Sparks fly as Spletzer takes podium for ASO

Concert: Passion predominates as first-violinist Philip Spletzer leads a reduced-sized orchestra in works by Bach, Vivaldi, Bartok and Joseph Suk

Arundel Live

April 06, 2000|By Phil Greenfield | Phil Greenfield,SPECIAL TO THE SUN

Annapolis Symphony Orchestra concertmaster Philip Spletzer swapped one leadership role for another Friday evening when he left his customary perch in the first-violin section for the Maryland Hall podium to conduct a reduced-sized ASO in works by Bach, Vivaldi, Bartok and Joseph Suk.

The 33-year-old violinist gave us passionate, viscerally exciting music-making that, while sometimes short on finesse and sheer beauty of tone, was seldom perfunctory or run-of-the-mill. Where flat-out brio was called for, the results were quite extraordinary.

A blistering set of Bartok's "Romanian Dances" seemed to emanate from the soul of Eastern Europe, propelled by Spletzer's dynamic energy and some straight-for-the-jugular fiddling by Tamara Seymour, the ASO's concert mistress du jour.

Sparks also flew as Spletzer and Seymour teamed as soloists in Antonio Vivaldi's A minor Concerto for Two Violins.

With the glut of oppressive musicologists we see masquerading as conductors these days, Vivaldi is often fast, cold and minus the vibrato. Spletzer would have none of that. This was super-charged Vivaldi: romantic and passionate. The gypsy ardor could have been tempered by the song of a gondolier -- Vivaldi was from Venice -- but I won't quibble too much.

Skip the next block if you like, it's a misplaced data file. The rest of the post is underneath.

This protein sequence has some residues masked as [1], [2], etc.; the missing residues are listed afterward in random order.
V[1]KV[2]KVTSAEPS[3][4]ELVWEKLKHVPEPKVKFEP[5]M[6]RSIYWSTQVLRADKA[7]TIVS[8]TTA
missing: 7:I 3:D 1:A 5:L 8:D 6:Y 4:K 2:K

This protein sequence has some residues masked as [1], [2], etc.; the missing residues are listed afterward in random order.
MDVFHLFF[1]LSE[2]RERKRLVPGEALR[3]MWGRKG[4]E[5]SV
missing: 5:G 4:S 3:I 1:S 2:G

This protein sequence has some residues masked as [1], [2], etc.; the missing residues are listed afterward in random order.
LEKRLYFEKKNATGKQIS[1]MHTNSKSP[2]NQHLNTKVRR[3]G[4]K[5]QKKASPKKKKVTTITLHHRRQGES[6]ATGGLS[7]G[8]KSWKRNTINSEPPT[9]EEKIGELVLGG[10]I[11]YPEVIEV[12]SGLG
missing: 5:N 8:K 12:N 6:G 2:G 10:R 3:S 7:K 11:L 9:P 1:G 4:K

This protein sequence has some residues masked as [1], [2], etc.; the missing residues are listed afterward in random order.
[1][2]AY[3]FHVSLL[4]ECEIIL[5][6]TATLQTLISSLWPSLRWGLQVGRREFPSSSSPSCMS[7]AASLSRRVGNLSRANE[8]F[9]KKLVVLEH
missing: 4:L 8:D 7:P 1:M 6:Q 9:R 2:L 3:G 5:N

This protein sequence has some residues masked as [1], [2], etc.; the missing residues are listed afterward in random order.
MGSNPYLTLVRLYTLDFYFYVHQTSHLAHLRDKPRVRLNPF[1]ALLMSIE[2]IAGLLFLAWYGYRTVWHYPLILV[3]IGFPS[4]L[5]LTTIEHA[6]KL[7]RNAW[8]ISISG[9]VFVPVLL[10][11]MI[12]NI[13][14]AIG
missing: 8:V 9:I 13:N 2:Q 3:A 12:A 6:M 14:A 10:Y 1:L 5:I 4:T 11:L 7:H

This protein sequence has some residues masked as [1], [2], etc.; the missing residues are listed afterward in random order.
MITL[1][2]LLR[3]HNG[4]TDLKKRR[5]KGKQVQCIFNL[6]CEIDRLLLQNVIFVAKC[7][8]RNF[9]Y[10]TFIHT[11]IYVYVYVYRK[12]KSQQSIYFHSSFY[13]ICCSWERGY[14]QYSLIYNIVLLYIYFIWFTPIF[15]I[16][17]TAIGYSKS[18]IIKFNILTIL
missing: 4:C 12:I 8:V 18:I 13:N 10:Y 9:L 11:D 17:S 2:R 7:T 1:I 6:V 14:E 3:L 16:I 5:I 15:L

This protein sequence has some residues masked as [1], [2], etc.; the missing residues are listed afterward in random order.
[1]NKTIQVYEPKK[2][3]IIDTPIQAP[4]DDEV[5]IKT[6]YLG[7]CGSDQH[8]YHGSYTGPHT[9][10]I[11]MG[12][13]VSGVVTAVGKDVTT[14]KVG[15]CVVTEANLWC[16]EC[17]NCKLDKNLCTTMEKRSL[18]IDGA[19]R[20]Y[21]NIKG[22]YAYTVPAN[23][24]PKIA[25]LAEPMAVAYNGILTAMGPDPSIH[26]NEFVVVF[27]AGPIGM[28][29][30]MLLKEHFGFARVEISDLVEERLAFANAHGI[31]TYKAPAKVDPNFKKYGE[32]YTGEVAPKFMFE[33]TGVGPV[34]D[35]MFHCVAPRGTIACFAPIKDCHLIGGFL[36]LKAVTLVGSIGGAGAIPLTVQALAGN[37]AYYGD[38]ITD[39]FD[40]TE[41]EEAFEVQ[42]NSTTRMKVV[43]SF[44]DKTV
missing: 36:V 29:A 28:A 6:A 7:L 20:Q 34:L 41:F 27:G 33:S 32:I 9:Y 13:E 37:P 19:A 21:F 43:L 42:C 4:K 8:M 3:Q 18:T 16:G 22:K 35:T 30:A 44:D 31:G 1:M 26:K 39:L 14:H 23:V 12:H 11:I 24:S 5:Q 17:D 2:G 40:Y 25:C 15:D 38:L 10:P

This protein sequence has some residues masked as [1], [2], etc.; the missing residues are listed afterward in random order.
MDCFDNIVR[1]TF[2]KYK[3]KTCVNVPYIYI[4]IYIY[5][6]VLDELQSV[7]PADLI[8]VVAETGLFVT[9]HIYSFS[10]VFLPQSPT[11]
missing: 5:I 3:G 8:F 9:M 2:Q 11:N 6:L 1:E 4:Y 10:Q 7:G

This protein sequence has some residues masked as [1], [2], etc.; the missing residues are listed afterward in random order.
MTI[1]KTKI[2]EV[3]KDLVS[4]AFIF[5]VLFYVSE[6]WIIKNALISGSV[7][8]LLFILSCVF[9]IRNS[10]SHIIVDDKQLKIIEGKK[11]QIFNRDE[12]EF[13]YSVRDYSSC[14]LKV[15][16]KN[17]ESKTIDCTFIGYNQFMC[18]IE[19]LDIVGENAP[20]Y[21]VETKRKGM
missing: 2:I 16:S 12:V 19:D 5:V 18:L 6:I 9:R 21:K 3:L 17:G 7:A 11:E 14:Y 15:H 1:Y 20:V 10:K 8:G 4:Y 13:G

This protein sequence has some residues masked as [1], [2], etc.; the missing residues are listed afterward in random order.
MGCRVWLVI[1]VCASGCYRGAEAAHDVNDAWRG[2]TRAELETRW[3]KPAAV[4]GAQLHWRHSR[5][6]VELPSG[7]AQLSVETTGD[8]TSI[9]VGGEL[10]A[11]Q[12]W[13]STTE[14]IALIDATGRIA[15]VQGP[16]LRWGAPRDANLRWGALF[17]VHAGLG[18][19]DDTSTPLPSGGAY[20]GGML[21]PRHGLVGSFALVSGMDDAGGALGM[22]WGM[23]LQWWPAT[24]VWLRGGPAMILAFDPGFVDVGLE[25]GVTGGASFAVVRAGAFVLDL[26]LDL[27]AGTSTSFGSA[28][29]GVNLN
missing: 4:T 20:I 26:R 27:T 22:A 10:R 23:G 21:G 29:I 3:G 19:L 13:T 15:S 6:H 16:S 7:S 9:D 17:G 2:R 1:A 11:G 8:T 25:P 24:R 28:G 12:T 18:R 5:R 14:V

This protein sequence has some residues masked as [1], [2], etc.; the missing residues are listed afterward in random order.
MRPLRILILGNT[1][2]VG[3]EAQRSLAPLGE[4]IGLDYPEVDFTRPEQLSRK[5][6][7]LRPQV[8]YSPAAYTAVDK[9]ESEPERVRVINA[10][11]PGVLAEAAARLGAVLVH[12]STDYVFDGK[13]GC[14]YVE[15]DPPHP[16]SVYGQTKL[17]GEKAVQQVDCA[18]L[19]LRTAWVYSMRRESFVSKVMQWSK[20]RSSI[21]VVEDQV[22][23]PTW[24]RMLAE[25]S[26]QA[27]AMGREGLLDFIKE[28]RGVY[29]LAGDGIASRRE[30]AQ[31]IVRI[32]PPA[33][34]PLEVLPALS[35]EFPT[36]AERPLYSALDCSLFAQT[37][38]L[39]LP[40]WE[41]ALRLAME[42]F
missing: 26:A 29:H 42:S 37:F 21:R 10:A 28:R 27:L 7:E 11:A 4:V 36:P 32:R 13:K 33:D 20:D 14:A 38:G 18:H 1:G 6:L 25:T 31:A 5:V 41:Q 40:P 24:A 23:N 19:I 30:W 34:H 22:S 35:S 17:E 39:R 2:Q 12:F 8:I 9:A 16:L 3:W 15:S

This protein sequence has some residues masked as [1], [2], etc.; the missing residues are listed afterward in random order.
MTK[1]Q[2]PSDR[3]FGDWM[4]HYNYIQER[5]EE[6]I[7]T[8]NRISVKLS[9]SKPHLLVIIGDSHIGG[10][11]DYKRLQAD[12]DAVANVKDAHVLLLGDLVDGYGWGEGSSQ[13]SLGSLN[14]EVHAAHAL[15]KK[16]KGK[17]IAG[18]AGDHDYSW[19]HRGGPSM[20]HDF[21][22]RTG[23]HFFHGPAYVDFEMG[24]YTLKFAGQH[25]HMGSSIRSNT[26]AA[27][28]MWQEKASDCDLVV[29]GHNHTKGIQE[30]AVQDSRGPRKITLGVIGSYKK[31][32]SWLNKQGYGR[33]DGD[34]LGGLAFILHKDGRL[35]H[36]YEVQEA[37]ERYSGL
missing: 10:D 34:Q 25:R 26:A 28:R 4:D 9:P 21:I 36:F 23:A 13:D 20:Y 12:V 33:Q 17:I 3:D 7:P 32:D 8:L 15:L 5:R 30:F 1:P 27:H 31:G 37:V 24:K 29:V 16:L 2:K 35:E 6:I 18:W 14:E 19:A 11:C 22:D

The playing was exceptional, and I certainly wasn't bored.

What I did have trouble with was a Bach D minor Keyboard Concerto that became downright clunky as pianist Igal Kesselman slapped out the celestial solo part with only minimal variations of color, volume and texture. Orchestral playing seemed heavy-handed as well. Despite some attractive effects -- a lovely diminuendo at the end of the second movement, for example -- the goose bumps were few.

Far better was the "Serenade" of Joseph Suk, the Czech composer who was Antonin Dvorak's son-in-law. The "Serenade" is a flowing, lyrical work, but many tempo changes can sound ungainly when a conductor fails to negotiate them smoothly. Spletzer was more than up to the task.

He also achieved a warm, pastoral glow in the first movement, while the waltzes in the second movement flowed with their lilting grace intact. Moments of scratchy intonation in the third movement proved a temporary distraction, as the conductor was able to guide the ingratiating work to a satisfying conclusion.

As the bleacher bums used to say in Brooklyn's Ebbet's Field, "da kid done good."

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